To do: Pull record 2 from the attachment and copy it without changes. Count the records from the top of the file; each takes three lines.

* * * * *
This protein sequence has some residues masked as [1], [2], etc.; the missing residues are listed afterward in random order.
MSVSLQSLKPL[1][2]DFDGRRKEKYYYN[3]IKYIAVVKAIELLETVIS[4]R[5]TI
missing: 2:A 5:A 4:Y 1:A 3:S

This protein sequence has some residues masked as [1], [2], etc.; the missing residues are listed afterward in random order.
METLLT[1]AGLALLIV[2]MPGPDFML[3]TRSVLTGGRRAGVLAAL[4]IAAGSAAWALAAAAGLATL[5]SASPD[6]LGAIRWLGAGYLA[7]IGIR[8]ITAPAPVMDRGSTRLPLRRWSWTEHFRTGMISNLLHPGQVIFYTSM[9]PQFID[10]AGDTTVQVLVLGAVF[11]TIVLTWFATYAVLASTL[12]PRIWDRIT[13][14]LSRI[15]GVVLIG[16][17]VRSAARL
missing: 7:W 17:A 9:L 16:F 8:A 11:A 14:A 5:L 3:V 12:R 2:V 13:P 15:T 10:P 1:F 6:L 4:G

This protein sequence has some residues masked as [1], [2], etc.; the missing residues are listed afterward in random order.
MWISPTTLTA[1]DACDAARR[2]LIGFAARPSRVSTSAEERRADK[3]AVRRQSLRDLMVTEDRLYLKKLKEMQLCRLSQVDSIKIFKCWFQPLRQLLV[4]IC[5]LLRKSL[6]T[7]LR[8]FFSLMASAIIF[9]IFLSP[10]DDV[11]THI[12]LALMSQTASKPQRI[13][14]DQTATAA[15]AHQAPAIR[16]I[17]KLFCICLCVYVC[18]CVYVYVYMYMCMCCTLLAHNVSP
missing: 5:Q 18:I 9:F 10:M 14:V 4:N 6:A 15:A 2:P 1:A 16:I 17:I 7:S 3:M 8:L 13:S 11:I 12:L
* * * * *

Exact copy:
This protein sequence has some residues masked as [1], [2], etc.; the missing residues are listed afterward in random order.
METLLT[1]AGLALLIV[2]MPGPDFML[3]TRSVLTGGRRAGVLAAL[4]IAAGSAAWALAAAAGLATL[5]SASPD[6]LGAIRWLGAGYLA[7]IGIR[8]ITAPAPVMDRGSTRLPLRRWSWTEHFRTGMISNLLHPGQVIFYTSM[9]PQFID[10]AGDTTVQVLVLGAVF[11]TIVLTWFATYAVLASTL[12]PRIWDRIT[13][14]LSRI[15]GVVLIG[16][17]VRSAARL
missing: 7:W 17:A 9:L 16:F 8:A 11:A 14:A 5:L 3:V 12:R 2:V 13:P 15:T 10:P 1:F 6:L 4:G